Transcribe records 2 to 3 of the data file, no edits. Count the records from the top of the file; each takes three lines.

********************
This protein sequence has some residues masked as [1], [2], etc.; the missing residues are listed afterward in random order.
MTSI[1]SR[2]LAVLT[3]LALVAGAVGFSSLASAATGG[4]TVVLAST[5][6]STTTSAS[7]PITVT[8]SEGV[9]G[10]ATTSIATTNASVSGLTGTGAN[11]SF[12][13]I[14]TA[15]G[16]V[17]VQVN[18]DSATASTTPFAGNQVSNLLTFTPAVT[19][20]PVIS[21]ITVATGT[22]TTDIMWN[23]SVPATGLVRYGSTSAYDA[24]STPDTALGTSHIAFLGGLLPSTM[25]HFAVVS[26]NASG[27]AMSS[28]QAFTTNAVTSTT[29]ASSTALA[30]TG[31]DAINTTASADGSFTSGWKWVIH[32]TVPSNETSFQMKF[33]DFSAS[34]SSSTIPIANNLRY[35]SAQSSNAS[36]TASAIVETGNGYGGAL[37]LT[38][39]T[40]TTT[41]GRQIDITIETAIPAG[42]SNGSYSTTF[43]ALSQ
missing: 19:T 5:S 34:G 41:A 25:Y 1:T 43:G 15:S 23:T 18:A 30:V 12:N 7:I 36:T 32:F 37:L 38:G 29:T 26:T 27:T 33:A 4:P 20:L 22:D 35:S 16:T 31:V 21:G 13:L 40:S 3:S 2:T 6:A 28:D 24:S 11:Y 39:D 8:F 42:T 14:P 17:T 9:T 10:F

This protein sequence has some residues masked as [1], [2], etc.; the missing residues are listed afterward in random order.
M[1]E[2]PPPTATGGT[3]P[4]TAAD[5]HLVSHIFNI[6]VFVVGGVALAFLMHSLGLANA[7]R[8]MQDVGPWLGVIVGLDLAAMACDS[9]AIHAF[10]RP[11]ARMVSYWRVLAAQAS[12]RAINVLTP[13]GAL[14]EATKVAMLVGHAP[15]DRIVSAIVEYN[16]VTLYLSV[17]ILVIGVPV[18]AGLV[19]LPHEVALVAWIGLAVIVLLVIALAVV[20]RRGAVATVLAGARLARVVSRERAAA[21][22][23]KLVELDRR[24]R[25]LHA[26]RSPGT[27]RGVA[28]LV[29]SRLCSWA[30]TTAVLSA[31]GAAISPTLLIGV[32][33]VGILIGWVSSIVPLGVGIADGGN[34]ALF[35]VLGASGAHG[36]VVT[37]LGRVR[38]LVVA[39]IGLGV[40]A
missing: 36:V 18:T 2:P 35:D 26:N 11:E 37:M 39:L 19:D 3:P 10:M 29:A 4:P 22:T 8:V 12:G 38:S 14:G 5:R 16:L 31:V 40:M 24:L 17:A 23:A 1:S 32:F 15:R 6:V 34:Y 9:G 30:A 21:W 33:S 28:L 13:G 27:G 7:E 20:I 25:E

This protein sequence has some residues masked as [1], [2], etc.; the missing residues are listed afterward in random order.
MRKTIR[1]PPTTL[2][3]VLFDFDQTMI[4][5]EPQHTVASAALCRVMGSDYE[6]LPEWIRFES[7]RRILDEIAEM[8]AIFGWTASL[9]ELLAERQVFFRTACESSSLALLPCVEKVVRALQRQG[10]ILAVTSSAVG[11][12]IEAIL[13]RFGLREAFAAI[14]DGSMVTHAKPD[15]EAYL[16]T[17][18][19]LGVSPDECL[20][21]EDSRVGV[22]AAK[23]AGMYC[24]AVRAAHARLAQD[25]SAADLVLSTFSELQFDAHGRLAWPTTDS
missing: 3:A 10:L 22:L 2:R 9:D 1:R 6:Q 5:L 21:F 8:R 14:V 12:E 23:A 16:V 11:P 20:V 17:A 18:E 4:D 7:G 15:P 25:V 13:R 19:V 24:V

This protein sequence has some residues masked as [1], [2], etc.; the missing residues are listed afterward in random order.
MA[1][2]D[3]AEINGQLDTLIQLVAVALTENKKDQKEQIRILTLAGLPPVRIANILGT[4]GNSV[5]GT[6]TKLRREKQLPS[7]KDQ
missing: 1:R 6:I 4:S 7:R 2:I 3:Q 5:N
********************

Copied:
This protein sequence has some residues masked as [1], [2], etc.; the missing residues are listed afterward in random order.
M[1]E[2]PPPTATGGT[3]P[4]TAAD[5]HLVSHIFNI[6]VFVVGGVALAFLMHSLGLANA[7]R[8]MQDVGPWLGVIVGLDLAAMACDS[9]AIHAF[10]RP[11]ARMVSYWRVLAAQAS[12]RAINVLTP[13]GAL[14]EATKVAMLVGHAP[15]DRIVSAIVEYN[16]VTLYLSV[17]ILVIGVPV[18]AGLV[19]LPHEVALVAWIGLAVIVLLVIALAVV[20]RRGAVATVLAGARLARVVSRERAAA[21][22][23]KLVELDRR[24]R[25]LHA[26]RSPGT[27]RGVA[28]LV[29]SRLCSWA[30]TTAVLSA[31]GAAISPTLLIGV[32][33]VGILIGWVSSIVPLGVGIADGGN[34]ALF[35]VLGASGAHG[36]VVT[37]LGRVR[38]LVVA[39]IGLGV[40]A
missing: 36:V 18:T 2:P 35:D 26:N 11:E 37:M 39:L 19:D 3:P 10:M 29:A 4:P 22:T 8:V 12:G 38:S 14:G 5:R 16:L 31:V 40:M 24:L 17:A 23:A 1:S 32:F 15:R 6:V 34:Y 9:G 30:A 21:W 33:S 28:L 13:G 27:G 7:E 20:I 25:E

This protein sequence has some residues masked as [1], [2], etc.; the missing residues are listed afterward in random order.
MRKTIR[1]PPTTL[2][3]VLFDFDQTMI[4][5]EPQHTVASAALCRVMGSDYE[6]LPEWIRFES[7]RRILDEIAEM[8]AIFGWTASL[9]ELLAERQVFFRTACESSSLALLPCVEKVVRALQRQG[10]ILAVTSSAVG[11][12]IEAIL[13]RFGLREAFAAI[14]DGSMVTHAKPD[15]EAYL[16]T[17][18][19]LGVSPDECL[20][21]EDSRVGV[22]AAK[23]AGMYC[24]AVRAAHARLAQD[25]SAADLVLSTFSELQFDAHGRLAWPTTDS
missing: 3:A 10:L 22:L 2:R 9:D 1:R 6:Q 5:L 21:F 8:R 14:V 12:E 23:A 16:V 11:P 20:V 17:A 18:E 4:D 7:G 15:P 25:V 13:R 19:V 24:V